Chicago, IL

Why are some conservationists unhappy with Chicago's new single-use plasticware ban?

Jennifer Geer

Critics say there are too many exceptions written into the bill

The new bill that passed Tuesday by the Chicago City Council doesn't actually place a ban on plasticware. It does propose to limit how much gets passed out by allowing restaurants to provide plastic foodware to customers only when the customer requests it.

Single-use foodware has been defined broadly as everything from napkins to condiment packets to plastic utensils.

Supporters of the bill say that any change is good, even when it's a small change. "It’s moving the needle forward," Angela Tovar, Chicago’s chief sustainability officer told WTTW.

Ald. Samantha Nugent (39th Ward) introduced the bill this June. “Plastic waste is at an all-time high,” said Nugent. “The goal here is to take the first step (toward) small, incremental change.”

Critics say it's too little too late

For one thing, there are no fines for breaking the rules.

“We feel something that’s being disguised as meaningful action won’t have a meaningful outcome," said Colleen Smith, deputy director of the Illinois Environmental Council. “Right now we need to make sure any step we take has an outcome that addresses the issue we’re trying to solve, which is the proliferation of plastics.”

The bill has a lot of exemptions

Some critics say there are too many exemptions. Midway and O'Hare airports and drive-thru restaurants do not need to follow the restrictions. Also, straws, beverage lids, hot drink sleeves, and items used to contain food for delivery and takeout are all exempt.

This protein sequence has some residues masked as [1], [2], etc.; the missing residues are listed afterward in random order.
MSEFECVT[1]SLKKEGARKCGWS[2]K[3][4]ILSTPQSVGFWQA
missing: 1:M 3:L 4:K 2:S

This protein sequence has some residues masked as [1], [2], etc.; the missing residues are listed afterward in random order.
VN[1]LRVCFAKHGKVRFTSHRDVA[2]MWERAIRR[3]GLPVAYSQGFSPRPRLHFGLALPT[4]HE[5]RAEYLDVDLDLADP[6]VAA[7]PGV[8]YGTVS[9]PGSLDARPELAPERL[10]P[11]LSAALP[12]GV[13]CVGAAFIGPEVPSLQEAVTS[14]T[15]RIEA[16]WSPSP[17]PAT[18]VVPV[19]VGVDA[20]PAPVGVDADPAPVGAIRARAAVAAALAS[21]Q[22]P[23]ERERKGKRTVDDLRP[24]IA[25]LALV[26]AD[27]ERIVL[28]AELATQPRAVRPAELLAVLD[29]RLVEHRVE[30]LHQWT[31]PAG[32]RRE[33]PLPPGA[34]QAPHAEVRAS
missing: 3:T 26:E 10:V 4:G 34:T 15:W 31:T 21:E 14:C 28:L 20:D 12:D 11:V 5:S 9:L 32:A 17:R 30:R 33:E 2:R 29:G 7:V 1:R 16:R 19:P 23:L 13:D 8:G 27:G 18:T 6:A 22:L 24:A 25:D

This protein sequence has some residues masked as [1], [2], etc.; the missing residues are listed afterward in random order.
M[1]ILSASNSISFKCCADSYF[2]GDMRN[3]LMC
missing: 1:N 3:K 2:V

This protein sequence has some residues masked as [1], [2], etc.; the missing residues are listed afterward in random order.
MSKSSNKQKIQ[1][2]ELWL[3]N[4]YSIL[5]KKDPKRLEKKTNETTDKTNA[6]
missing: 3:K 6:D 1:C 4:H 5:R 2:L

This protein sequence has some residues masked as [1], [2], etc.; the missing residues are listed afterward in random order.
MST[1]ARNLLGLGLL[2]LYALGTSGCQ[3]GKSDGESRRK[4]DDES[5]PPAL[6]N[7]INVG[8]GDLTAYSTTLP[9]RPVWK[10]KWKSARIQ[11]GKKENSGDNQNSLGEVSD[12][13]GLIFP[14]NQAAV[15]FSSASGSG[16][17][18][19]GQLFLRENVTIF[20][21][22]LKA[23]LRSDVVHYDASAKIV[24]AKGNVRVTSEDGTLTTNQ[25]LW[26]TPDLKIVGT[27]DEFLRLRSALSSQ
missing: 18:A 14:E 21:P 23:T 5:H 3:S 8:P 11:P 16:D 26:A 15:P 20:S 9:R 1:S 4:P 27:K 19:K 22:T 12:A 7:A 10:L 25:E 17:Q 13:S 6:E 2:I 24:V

Further, Chicago's Department of Business Affairs and Consumer Protection will be able to grant waivers to businesses on an individual basis.

A tougher ban proposed earlier this year didn't get very far

The “Plastic-Free Water Ordinance,” was proposed in January 2020 by Ald. Scott Waguespack (32nd), but it was never voted on. It did not include exemptions for airports or drive-thrus.

Anne Emerson, Waguespack’s chief of staff told Block Club Chicago, “We’ve been working on a more aggressive ordinance for several years, and we feel this does not go nearly far enough."

According to Block Club Chicago, the Illinois Restaurant Association wanted more concessions to the bill, and they were pleased with the exemptions included.

Why ban plastics?

Over 8 million tons of plastic trash end up in the oceans every year, hurting the environment and killing marine life. Canada has recently enacted a ban on single-use plasticware, and the United Kingdom currently has legislation going through Parliament on a plastics ban. In the U.S., Seattle was the first U.S. city to ban plastic straws and utensils.

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Jennifer covers lifestyle content and local news for the Chicago area. She holds a master's degree in psychology from the University of Tulsa.

Chicago, IL
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